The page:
Loading ...
Sorry, an error occurred while loading the content.

OWENRS REVIEW Columbia River Knife and Tool Company P.E.C.K. pocket knife

Expand Messages
  • hikerltwt
    PRODUCT: Owners Review of Columbia River Knife and Tool Company P.E.C.K. Pocket Knife BIOGRAPHICAL INFO: NAME: Jonathan Guessford AGE: 34 GENDER: Male HEIGHT;
    Message 1 of 1 , Nov 29 11:03 PM
    • 0 Attachment
      PRODUCT: Owners Review of Columbia River Knife and Tool Company
      P.E.C.K. Pocket Knife


      NAME: Jonathan Guessford

      AGE: 34

      GENDER: Male

      HEIGHT; 6 foot 2 inches

      WEIGHT: 230 pounds

      EMAIL: hikerltltwt@...

      LOCATION: Smyrna Delaware USA

      DATE: November 30, 2002


      I have been backpacking for ten years and have been somewhat of a
      Jardinite for the past four years. Most of my experience has been in
      Virginia, West Virginia and Pennsylvania. I am inherently lazy yet I
      love to hike so the compromise has been pack weight slashing. I
      would now fall into the ultra light category. I am also an avid
      winter trekker, as I love the cold.

      PRODUCT: P.E.C.K. Locking blade Pocket Knife

      MANUFACTURER: Columbia River Knife and Tool Company


      MSRP: US $29.99

      WEB ADDRESS: www.crkt.com/

      MFG. WEIGHT: Under an ounce.

      WEIGHT AS TESTED: .8 ounces

      PRODUCT DESCRIPTION: Small solid stainless steel locking blade pocket

      TEST LOCATION: n/a


      I have been looking for a small, high quality, light pocket knife for
      some time, but have found most small knives lacking in several areas.
      The small Swiss Army type knives seem to have a blade that is too
      thin to handle thick cutting and they do not lock open. This can be a
      serious problem when cutting in the cold after a day of winter
      hiking. The fingers are cold and numb and the knives are too small to
      use with gloves. I have tried various brands of small locking knives
      and they invariably have one feature in common: poor quality blades
      that did not hold an edge! They all seemed to be mere toys rather
      than true tools, until now. I recently purchased a Columbia River
      Knife and Tool Company P.E.C.K. locking blade pocketknife.

      Knife Makers Guild member Ed Halligan designed the knife and its name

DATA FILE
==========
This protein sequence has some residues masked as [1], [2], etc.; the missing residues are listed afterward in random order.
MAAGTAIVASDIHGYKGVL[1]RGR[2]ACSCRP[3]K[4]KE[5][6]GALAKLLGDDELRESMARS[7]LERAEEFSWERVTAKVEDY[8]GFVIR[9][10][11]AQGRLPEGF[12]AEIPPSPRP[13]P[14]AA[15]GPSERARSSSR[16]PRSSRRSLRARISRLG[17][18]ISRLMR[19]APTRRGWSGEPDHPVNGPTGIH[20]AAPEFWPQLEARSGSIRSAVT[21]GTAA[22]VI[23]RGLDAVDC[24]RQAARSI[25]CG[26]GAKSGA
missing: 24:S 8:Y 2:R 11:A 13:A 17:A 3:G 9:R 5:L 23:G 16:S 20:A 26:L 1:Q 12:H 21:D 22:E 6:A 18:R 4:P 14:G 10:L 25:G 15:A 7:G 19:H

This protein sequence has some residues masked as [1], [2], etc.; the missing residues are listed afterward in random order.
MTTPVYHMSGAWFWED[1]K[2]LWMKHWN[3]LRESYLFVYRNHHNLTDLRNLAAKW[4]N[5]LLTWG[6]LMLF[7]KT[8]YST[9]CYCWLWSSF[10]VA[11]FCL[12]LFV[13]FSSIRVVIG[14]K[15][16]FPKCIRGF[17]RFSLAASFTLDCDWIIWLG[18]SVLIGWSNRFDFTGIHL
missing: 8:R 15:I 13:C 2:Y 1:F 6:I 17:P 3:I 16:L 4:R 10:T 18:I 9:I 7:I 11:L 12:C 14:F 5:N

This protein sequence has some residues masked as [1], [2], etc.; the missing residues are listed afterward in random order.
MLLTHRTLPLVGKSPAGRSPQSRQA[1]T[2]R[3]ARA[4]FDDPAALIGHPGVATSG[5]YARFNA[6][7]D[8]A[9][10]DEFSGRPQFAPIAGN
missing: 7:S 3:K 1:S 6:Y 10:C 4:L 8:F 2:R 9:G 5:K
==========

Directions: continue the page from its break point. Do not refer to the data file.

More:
is an acronym for precision engineered compact knife and that is
      exactly what it is. This is a real knife, a keepsake if you will. You
      can feel the quality as soon as the knife is in your palm. It is very
      balanced for such a small knife. I fell in love with this little
      dynamo the first time I slid the blade open: with one hand
      nonetheless. The blade pivots very smoothly and locks firmly open.
      There is no lateral movement between the blade and frame. The knife
      is smartly designed in every aspect.

      The construction is of solid AUS 6M Stainless Steel that has been
      lightly bead blasted. It possesses an extremely sharp 1.88-inch
      Wharncliffe blade and it is 2.7 inches long when closed. The knife
      does not have a case that the blade closes into, instead, it relies
      on an extremely clever one-piece frame that the blade folds over and
      rests against. The blade is edged on only one side to prevent an
      accidental cut while in the closed position. Opening the knife one
      handed is easily accomplished via a tiny hex head screw placed at the
      base of the blade and to close the knife you simply press down on the
      frame with the thumb and secure the blade. There is a small clip on
      the back of the frame that can act as a money or belt clip. There is
      a hole in the rear of the frame to attach a key ring. I have used the
      knife to cut cardboard and have cut through an old ridge rest
      mattress. I have opened several plastic packages and cut slivers off
      pine two by fours. There is no noticeable dulling of the blade at
      this point but given that the knife has a straight blade, it will be
      easy to keep a finely honed edge.

      The only downside of carrying this knife for the ultralight addict is
      its lack of a micro screwdriver for changing the photon light
      batteries and glasses repair. The knife, however, weighs in at a
      paltry .8 ounces and the overall quality of this demon justifies the
      inconvenience of keeping up with loose screwdrivers or carrying one
      of the Swiss Tech 1 ounce key chain screwdriver sets.
    Your message has been successfully submitted and would be delivered to recipients shortly.